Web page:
DHS enforces tardy policy

On Tuesday, Nov. 27, an announcement was made to the students of Dow High concerning the tardy policy. Assistant Principal Ted Davis outlined that students will be seeing some new methods in an effort to reduce the number of tardies, specifically hallway sweeps to collect students who are not in class on time. These sweeps involved administrators walking the halls between bells and handing out closed lunches for any student not in their classroom on time. The hallway sweeps occurred on Thursday, Nov. 28.

“Administratively, we are trying make sure students get to class on time and don’t disrupt the educational process of others by walking in late and disturbing the class and teacher,” Davis said.

If a student is caught in the hallway without a pass during the sweeps, they will be given a lunch detention for that day if they are caught between the first and third periods. If caught during the fourth and seventh periods, the student is given a lunch detention for the next day.

Upon the policy’s newfound enforcement, students had mixed reviews.

“It’s good to punish the kids that are always late,” junior Mackenzie Wetekamp said. “It’s excessive for the kids that try to get to class on time and are occasionally a little tardy,”

On the first day of the enforcement and the ‘sweep’, the administration caught multiple students, who were each given lunch detentions for that day.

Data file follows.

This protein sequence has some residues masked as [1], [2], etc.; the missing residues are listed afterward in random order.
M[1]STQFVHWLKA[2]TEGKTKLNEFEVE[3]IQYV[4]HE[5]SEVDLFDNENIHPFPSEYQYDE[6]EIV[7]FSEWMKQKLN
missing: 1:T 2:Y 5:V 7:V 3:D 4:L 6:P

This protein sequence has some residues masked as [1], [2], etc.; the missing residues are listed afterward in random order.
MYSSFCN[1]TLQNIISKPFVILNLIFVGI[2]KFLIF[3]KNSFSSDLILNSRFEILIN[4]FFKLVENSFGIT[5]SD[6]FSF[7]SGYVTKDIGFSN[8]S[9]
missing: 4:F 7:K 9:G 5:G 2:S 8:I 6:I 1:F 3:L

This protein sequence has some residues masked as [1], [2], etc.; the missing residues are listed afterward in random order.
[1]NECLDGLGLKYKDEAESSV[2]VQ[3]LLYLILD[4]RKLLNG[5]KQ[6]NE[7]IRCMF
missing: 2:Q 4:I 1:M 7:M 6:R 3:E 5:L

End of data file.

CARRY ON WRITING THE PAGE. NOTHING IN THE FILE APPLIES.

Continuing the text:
One of these students, senior Andy Lundahl, found himself with a detention on the first day of the policy.

“I was like walking into the room when the bell rang and I got sent to the cafeteria for being late,” Lundahl said. “It’s a little excessive; you should be five or more minutes late.”

Although to some students, the rule may seem too much, surrounding schools follow similar policies. DHS has a detention on the fourth tardy but nearby schools such as MHS and BCHS take the same consequence at the third tardy.

“It will probably die down after a while because a lot of kids are probably not going to change their ways,” Wetekamp said.

The current tardiness policy, as stated in the student handbook, describes tardiness as a ‘failure to be in the assigned classroom when the bell rings.’ The punishment for the first three tardies per semester is dealt with by the classroom teacher, however, beyond three, the student would be referred to Student Services for additional discipline. From there, if the student failed to serve a detention or a disciplinary consequence, it was viewed as open defiance and they would be suspended from school for up to the three days.

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Isobel Futter

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